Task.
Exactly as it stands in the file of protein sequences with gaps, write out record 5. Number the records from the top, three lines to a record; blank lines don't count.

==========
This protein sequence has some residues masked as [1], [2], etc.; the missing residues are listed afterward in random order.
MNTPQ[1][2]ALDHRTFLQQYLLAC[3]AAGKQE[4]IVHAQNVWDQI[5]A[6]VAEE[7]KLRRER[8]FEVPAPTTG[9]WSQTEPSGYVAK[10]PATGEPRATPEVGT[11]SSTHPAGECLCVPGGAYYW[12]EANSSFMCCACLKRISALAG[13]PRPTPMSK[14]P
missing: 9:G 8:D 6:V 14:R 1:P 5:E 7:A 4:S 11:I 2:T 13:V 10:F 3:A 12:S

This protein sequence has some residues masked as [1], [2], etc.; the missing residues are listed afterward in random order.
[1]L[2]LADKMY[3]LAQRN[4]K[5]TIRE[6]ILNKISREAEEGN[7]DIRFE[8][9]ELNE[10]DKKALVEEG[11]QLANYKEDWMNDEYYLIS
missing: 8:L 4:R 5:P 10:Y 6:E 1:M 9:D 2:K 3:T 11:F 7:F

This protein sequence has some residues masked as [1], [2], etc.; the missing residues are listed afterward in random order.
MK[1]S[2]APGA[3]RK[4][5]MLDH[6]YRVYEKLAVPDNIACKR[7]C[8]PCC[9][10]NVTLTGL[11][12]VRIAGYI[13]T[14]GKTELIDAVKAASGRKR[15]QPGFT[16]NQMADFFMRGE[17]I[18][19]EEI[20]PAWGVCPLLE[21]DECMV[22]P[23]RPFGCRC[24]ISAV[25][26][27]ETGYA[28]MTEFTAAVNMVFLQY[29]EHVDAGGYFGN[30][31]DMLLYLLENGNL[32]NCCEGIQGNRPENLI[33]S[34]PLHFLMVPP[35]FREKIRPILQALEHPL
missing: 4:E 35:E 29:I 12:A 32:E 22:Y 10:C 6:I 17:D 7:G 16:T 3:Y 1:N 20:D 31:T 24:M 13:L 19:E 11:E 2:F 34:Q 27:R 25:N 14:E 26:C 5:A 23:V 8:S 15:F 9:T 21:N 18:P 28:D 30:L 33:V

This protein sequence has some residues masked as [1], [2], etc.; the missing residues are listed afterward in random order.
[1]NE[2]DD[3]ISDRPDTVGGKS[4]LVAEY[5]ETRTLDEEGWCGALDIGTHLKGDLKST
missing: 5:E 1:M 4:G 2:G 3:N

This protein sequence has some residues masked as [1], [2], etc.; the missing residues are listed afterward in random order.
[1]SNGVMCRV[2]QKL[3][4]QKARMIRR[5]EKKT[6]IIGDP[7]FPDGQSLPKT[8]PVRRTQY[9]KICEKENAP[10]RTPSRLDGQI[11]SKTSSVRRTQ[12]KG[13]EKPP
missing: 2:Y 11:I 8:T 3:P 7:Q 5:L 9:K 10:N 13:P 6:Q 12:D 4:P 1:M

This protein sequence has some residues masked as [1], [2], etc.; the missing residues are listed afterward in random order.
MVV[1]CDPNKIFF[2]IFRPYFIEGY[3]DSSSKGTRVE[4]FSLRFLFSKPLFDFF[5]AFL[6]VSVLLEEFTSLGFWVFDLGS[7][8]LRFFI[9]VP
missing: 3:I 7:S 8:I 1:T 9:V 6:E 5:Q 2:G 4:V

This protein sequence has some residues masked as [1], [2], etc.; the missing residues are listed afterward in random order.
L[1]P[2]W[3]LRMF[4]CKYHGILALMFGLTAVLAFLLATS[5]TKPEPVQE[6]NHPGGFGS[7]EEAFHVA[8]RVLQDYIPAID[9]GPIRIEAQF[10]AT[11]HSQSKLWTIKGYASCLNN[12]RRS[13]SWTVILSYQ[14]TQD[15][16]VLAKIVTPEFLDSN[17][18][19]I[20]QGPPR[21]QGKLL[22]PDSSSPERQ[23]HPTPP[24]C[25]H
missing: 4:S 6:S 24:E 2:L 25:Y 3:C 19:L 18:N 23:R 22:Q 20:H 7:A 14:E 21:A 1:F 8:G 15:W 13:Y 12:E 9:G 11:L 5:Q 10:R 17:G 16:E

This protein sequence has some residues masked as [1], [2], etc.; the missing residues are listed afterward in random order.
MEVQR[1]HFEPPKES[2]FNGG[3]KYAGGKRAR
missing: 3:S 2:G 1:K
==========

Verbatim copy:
This protein sequence has some residues masked as [1], [2], etc.; the missing residues are listed afterward in random order.
[1]SNGVMCRV[2]QKL[3][4]QKARMIRR[5]EKKT[6]IIGDP[7]FPDGQSLPKT[8]PVRRTQY[9]KICEKENAP[10]RTPSRLDGQI[11]SKTSSVRRTQ[12]KG[13]EKPP
missing: 2:Y 11:I 8:T 3:P 7:Q 5:L 9:K 10:N 13:P 6:Q 12:D 4:P 1:M